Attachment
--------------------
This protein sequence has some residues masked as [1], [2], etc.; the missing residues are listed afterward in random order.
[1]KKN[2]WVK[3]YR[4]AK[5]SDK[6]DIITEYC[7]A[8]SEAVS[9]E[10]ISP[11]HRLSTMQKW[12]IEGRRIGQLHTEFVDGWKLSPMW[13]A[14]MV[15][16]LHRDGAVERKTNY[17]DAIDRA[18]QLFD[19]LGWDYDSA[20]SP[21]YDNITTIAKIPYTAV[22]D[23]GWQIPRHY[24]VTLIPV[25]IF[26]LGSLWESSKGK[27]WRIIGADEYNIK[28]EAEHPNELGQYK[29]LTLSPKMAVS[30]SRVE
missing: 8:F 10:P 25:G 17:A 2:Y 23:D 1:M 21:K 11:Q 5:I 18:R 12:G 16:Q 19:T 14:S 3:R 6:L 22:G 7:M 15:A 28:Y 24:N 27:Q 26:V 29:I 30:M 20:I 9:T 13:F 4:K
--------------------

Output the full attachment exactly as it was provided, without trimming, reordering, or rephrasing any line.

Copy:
This protein sequence has some residues masked as [1], [2], etc.; the missing residues are listed afterward in random order.
[1]KKN[2]WVK[3]YR[4]AK[5]SDK[6]DIITEYC[7]A[8]SEAVS[9]E[10]ISP[11]HRLSTMQKW[12]IEGRRIGQLHTEFVDGWKLSPMW[13]A[14]MV[15][16]LHRDGAVERKTNY[17]DAIDRA[18]QLFD[19]LGWDYDSA[20]SP[21]YDNITTIAKIPYTAV[22]D[23]GWQIPRHY[24]VTLIPV[25]IF[26]LGSLWESSKGK[27]WRIIGADEYNIK[28]EAEHPNELGQYK[29]LTLSPKMAVS[30]SRVE
missing: 8:F 10:P 25:G 17:A 2:Y 23:D 1:M 21:K 11:Q 5:I 18:R 12:G 16:Q 19:T 14:S 3:R 6:L 22:G 7:M 15:A 28:Y 24:N 27:Q 26:V 29:I 30:M 20:I 9:T 13:F 4:K